Friday, September 1, 2017

Common Language and Pedagogy through Book Club

In the world of Kindergarten, each classroom takes on different ideas, concepts, and material at different times. Gone are the days that we all learn about apples in September and pumpkins in October. However, as rooms shift to become more individualized and follow the lead of the children we have thought carefully about how we could maintain the notion of team.

We no longer are "planning" together necessarily as our children are learning different things at different times. However, there is great value in collaborative discussions, reflections, and conversations with like minded colleagues.

There are many ways that you can come together as a team of course in terms of planning, studying and analyzing documentation, and learning. Something that we adopted as a school team 5 years ago was the idea of a Book Club.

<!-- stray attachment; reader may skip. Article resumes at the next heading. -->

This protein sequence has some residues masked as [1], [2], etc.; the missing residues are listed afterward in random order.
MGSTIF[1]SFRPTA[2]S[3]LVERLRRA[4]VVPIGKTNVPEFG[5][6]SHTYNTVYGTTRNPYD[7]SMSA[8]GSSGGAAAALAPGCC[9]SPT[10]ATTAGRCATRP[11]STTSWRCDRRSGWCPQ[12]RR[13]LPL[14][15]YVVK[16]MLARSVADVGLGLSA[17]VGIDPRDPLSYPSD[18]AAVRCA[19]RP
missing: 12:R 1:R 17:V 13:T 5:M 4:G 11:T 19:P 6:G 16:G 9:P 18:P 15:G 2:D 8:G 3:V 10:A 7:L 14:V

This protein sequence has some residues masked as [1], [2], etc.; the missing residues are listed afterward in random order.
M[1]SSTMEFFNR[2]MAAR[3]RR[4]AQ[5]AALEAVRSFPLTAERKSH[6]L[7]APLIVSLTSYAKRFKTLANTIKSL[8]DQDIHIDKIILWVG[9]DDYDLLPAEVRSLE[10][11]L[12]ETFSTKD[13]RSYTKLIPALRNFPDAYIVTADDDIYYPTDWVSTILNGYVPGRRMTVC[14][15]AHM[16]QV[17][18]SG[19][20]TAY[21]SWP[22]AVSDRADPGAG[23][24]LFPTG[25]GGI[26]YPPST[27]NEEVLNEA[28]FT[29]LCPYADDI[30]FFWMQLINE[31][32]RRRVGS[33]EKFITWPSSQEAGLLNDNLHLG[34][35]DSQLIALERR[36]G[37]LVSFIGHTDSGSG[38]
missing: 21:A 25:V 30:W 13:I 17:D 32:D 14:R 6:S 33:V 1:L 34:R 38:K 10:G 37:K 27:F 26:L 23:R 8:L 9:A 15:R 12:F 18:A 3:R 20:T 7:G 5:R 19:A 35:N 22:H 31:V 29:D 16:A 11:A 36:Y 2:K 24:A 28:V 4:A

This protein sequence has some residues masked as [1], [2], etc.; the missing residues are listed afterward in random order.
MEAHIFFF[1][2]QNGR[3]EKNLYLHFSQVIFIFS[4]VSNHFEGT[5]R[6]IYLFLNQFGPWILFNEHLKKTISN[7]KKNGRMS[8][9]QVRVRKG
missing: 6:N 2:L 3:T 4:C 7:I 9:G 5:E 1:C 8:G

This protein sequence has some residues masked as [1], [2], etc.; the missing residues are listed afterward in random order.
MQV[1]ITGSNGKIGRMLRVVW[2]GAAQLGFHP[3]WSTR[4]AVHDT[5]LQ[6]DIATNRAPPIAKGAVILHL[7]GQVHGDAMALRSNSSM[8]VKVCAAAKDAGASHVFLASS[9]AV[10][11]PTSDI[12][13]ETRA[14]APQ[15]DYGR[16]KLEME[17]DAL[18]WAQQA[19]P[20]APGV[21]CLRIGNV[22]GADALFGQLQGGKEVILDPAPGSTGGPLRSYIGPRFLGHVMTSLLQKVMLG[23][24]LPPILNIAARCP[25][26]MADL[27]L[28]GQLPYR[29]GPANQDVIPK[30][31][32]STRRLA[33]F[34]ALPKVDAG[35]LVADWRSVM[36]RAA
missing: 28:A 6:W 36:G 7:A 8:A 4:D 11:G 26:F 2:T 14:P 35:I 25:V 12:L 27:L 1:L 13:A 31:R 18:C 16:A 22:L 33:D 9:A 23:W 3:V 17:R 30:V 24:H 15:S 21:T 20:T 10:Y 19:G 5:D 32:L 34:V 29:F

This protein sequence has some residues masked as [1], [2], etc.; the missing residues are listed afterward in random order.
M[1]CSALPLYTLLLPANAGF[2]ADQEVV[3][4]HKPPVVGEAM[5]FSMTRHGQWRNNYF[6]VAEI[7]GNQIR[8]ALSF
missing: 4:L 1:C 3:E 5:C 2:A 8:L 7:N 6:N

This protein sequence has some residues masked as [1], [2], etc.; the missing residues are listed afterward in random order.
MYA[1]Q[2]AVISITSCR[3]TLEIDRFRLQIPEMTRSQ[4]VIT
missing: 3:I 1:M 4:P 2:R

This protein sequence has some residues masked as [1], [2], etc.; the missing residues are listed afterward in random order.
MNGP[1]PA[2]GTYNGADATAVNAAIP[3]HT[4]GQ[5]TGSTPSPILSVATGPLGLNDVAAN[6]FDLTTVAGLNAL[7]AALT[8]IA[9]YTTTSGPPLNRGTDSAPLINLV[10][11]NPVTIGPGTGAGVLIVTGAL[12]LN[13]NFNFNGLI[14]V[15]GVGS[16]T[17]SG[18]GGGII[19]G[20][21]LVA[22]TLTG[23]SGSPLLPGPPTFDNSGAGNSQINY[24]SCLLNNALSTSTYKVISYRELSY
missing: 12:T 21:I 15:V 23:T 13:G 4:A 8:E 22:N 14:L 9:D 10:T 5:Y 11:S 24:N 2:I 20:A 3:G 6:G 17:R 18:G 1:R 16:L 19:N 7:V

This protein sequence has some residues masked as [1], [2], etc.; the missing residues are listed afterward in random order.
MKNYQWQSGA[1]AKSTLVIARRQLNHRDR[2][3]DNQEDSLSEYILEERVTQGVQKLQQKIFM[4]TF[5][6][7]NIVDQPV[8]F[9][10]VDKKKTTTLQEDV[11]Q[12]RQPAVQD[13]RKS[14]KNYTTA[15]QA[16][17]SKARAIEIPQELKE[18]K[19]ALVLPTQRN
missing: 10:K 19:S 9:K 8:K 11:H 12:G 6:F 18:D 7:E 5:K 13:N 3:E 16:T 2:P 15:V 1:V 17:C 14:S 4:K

The book club provided us with a common language and focus point to direct our constructive conversations and to move our thinking forward as an educator team. We were able to focus our conversations around what was happening in our own classrooms, yet ground our ideas and conversations in the research and practical examples that we commonly read about in a text.

The beautiful part about it all is how inclusive our book studies became. All of the teachers and early childhood educators were invited to be a part of it. We then extended the invitation to educational assistants, administrators, and special education educators who were connected to Kindergarten. So many perspectives to add to the richness of the conversations!

Our study group provided a safe space for educators to share their thinking, ask for support, and to try new things. It allowed for us to be vulnerable and to have courageous conversations that moved our thinking forward. We believe that grounding conversations in research, provides an opportunity to discuss difficult and challenging things without making it personal.